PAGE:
• Black lights are a kind of lamp that filters out sub-purple light. This means that the only light it gives off is a small amount of purple light, plus plenty of ultraviolet light. Ultraviolet light is invisible to humans, but it is noticeable in a few ways; it hurts the eyes, which is why it's hard to focus on things under a black light; it causes sunburns, although the amount given off by a black light is far too insignificant to do this in a realistic time; and it causes a phosphorescent reaction in some bacteria, which is why it causes dust and some food stains to glow in the dark (which is why the robes look dirty). As such, a "blacklightsaber" would, indeed, be a bad idea.
  • Most judicial systems have a jury, a panel of impartial laymen that, primarily, determines the guilt or innocence of a suspected criminal. "Ladies and gentlemen" is a formal way of addressing a crowd, and so Cueball addresses the jury as "Ladies and gentlemen of the jury."
However, it turns out the jury consists only of women, so the "gentlemen" part is not needed. This poses a problem to Cueball's defense, which apparently relied on somewhat sexist tactics. (This, sadly, is not too uncommon in real life.)
  • The commander's first line is a line from Star Wars Episode IV: A New Hope. In the original film, the commander was cut off by Darth Vader using the Force to strangle him, delivering the rebuttal "I find your lack of faith disturbing."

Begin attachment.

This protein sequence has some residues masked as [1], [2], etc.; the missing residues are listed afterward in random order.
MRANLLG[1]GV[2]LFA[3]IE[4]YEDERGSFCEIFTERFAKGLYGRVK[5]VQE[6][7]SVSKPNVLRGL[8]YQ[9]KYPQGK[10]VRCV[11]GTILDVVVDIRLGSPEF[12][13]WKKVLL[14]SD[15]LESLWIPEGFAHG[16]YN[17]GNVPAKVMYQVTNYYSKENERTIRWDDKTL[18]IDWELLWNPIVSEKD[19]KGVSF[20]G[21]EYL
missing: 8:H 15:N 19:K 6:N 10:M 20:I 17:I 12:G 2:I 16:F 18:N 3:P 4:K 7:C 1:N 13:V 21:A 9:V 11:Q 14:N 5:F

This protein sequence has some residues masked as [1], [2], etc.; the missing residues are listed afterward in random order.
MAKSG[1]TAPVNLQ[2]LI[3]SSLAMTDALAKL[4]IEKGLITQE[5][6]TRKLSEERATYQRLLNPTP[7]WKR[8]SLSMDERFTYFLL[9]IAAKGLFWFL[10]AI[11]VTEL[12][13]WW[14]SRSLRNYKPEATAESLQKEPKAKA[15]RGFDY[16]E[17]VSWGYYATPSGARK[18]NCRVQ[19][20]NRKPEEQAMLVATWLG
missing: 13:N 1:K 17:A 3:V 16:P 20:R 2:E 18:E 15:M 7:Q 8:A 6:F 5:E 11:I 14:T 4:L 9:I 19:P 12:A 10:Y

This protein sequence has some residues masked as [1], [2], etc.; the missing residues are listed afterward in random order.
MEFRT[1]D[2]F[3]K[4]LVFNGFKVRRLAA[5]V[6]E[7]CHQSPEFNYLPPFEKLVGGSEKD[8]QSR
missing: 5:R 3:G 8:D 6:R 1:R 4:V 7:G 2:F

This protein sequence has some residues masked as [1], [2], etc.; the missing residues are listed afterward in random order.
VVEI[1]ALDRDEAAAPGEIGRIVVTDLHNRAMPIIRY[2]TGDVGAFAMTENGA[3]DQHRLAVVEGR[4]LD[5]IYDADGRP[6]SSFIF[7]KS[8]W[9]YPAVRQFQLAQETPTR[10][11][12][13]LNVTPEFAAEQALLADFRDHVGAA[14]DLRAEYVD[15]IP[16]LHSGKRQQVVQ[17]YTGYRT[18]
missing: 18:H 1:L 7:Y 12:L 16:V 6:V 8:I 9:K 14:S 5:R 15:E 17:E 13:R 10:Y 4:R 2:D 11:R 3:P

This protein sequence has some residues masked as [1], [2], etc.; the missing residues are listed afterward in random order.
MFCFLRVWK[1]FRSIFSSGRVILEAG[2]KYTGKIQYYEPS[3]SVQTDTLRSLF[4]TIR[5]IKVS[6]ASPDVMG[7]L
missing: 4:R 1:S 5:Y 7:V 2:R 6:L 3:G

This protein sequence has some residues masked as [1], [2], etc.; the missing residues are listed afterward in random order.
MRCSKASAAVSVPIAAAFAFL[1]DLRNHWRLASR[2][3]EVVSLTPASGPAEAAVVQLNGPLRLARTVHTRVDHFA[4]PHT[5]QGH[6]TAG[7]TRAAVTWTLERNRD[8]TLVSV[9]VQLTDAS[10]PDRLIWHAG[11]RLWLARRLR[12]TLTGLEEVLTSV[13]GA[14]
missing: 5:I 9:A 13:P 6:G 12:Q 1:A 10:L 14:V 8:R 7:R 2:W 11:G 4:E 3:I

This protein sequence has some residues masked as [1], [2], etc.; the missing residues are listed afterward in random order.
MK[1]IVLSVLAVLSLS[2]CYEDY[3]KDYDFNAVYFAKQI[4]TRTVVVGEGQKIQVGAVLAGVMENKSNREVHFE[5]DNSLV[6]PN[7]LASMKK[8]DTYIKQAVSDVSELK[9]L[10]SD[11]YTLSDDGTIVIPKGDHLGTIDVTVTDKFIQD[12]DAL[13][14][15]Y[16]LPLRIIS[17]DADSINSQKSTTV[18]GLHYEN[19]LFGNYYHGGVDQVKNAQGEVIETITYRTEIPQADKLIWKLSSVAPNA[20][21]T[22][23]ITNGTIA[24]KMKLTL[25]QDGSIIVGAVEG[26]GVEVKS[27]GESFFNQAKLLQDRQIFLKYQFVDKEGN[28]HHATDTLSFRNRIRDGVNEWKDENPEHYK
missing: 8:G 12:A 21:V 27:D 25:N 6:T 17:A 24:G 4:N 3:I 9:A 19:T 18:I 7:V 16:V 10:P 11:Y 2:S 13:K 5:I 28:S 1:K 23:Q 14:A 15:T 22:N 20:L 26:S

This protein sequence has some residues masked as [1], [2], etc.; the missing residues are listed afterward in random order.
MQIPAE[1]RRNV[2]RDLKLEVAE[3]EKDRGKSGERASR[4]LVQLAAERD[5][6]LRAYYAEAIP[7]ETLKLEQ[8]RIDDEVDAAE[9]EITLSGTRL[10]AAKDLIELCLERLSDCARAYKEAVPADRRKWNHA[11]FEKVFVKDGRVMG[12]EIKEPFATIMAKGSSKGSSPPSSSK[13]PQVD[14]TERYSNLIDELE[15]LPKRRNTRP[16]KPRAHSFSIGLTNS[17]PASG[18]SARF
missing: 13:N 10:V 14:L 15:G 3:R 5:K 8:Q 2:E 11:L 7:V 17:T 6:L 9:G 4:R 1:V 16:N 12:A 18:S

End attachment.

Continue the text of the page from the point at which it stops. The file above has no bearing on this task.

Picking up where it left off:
Instead of belief in the Force as in the movie, the "ancient religion" referred to here is actually Wicca, a modern pagan religion with two deities that is most notable for practicing magic. So, naturally, Darth Vader puts a hex on the commander's family.
The title-text notes that modern Wiccans don't really practice the whole "putting hexes on people" thing, which is true. Episcopalianism probably refers to the Episcopal Church of the United States, which was founded during the American Revolution to replace the Church of England in the colonies.


Because of a family illness, instead of regular comics, this week I'll be sharing some strips that I drew as part of a game I played with friends. Each comic had to be written and drawn in five minutes.

-- Randall

Comic #1

[A ninja is hiding under a diving board as a man runs along it.]
[The man jumps on the end of the board and hits the ninja in the head, knocking him into the pool.]
[The ninja floats in the water. A bullet passes through the man's head.]
[The man is lying bleeding on the diving board, the ninja is still unconscious on the pool.]
[A sniper is at the top of a hill. The sign in front of the hill says "Grassy Knoll".]
[Someone is pointing at the diagram of the previous panel.]
Off-panel voice: Wait, so what does this have to do with 9/11, again?
Cueball: I said I'm getting there!

Comic #2

[Cueball is studying Megan.]
Cueball: You look different.